Results: Microarray-quality RNA could be isolated from buffy coats (including most biobank samples) that had been frozen within 8 hr of blood collection by thawing the samples in RNA preservative. Different anticoagulants influenced the metabolomic, proteomic, and to a lesser extent transcriptomic profiles. Transcriptomic profiles were most affected by the delay (as little as 2 hr) before blood fractionation, whereas storage temperature had minimal impact. Effects on metabolomic and proteomic profiles were noted in samples processed ≥ 8 hr after collection, but no effects were due to storage temperature. None of the variables examined significantly influenced the epigenomic profiles. No systematic influence of time-in-storage was observed in samples stored over a period of 13–17 years.
Conclusions: Most samples currently stored in biobanks are amenable to meaningful omics analysis, provided that they satisfy collection and storage criteria defined in this study.
biomarkers; epigenomics; metabolomics; metabonomics; molecular epidemiology; proteomics; transcriptomics
Benzo[a]pyrene (BaP) is a ubiquitous, potent, and complete carcinogen resulting from incomplete organic combustion. BaP can form DNA adducts but other mechanisms may play a role in toxicity. We used a functional toxicology approach in S. cerevisiae to assess the genetic requirements for cellular resistance to BaP. In addition, we examined translational activities of key genes involved in various stress response pathways. We identified multiple genes and processes involved in modulating BaP toxicity in yeast which support DNA damage as a primary mechanism of toxicity, but also identify other potential toxicity pathways. Gene ontology enrichment analysis indicated that DNA damage and repair as well as redox homeostasis and oxidative stress are key processes in cellular response to BaP suggesting a similar mode of action of BaP in yeast and mammals. Interestingly, toxicant export is also implicated as a potential novel modulator of cellular susceptibility. In particular, we identified several transporters with human orthologs (solute carrier family 22) which may play a role in mammalian systems.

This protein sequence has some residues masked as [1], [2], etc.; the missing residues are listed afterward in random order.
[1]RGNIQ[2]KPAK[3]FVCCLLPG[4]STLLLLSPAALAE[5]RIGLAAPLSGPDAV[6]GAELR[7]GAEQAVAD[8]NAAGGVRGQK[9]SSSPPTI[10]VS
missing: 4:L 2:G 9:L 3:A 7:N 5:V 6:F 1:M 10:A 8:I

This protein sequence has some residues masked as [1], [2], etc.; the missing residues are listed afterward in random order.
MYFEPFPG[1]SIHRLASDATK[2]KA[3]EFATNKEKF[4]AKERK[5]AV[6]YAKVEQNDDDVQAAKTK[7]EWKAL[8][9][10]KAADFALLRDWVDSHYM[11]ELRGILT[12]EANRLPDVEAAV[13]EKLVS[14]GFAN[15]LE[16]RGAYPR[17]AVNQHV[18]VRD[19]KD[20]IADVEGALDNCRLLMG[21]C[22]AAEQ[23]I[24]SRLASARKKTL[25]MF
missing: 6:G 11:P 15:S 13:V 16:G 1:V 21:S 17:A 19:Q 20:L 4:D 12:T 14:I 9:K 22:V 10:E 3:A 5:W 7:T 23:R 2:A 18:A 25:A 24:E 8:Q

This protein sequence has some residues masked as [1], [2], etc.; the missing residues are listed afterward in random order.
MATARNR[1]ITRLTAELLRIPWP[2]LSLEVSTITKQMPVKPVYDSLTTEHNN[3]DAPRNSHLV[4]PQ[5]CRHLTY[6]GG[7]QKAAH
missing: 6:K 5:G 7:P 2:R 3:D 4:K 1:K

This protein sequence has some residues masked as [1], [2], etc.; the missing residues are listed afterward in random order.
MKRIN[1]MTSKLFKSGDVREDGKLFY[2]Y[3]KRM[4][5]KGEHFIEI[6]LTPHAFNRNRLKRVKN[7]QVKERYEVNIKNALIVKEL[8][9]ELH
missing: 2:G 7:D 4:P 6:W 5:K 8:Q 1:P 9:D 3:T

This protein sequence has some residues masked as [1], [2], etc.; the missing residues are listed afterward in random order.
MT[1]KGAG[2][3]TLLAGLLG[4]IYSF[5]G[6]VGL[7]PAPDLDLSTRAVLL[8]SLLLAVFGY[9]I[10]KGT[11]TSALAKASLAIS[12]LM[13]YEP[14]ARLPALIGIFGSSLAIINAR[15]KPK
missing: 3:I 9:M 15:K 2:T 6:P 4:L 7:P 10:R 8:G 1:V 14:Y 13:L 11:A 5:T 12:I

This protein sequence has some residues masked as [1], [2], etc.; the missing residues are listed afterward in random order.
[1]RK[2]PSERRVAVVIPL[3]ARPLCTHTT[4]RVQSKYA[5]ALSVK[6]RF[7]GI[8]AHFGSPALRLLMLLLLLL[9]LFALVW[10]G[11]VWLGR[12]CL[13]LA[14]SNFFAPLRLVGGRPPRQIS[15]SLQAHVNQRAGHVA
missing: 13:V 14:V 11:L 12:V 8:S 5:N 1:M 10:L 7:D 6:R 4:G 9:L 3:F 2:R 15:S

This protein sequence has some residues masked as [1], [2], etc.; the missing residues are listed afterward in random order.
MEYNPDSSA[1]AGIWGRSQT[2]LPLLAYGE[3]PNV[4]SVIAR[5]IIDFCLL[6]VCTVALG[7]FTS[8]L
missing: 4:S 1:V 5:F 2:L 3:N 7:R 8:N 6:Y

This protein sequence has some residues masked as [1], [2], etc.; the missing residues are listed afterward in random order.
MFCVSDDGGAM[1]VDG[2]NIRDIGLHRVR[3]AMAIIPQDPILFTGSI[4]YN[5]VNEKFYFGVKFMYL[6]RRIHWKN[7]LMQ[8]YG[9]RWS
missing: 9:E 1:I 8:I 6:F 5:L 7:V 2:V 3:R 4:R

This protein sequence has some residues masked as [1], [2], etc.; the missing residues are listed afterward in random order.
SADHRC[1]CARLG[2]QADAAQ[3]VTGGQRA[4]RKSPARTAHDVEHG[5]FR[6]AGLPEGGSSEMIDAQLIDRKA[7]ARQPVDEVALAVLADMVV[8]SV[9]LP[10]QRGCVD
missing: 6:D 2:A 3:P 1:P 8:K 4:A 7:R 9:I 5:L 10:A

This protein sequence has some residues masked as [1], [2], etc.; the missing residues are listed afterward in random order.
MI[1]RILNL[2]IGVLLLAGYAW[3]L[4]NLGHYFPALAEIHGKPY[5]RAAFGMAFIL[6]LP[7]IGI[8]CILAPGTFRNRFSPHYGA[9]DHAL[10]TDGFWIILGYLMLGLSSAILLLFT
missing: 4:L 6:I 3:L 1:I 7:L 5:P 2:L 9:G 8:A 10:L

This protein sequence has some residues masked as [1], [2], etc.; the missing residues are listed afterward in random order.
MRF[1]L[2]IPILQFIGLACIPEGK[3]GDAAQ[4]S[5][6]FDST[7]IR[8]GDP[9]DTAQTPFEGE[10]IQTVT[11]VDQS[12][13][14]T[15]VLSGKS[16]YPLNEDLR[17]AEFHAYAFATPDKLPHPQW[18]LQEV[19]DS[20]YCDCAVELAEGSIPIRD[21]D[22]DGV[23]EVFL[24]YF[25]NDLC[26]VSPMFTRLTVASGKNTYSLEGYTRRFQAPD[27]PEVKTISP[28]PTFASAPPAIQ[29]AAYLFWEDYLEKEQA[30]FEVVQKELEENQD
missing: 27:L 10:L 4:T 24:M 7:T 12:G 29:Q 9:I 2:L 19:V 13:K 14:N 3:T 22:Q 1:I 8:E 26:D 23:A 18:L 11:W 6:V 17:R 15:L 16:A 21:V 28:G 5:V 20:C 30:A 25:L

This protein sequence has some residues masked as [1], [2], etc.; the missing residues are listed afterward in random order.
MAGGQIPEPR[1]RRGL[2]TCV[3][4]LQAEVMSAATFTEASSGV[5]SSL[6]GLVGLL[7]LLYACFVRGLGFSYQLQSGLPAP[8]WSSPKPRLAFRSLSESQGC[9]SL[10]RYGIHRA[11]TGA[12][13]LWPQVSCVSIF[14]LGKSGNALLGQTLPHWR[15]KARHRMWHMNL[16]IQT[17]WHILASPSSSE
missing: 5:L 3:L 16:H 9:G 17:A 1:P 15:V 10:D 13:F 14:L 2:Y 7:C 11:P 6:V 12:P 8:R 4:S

benzo[a]pyrene; toxicity; yeast; stress; resistance; sensitivity; S-9; ontology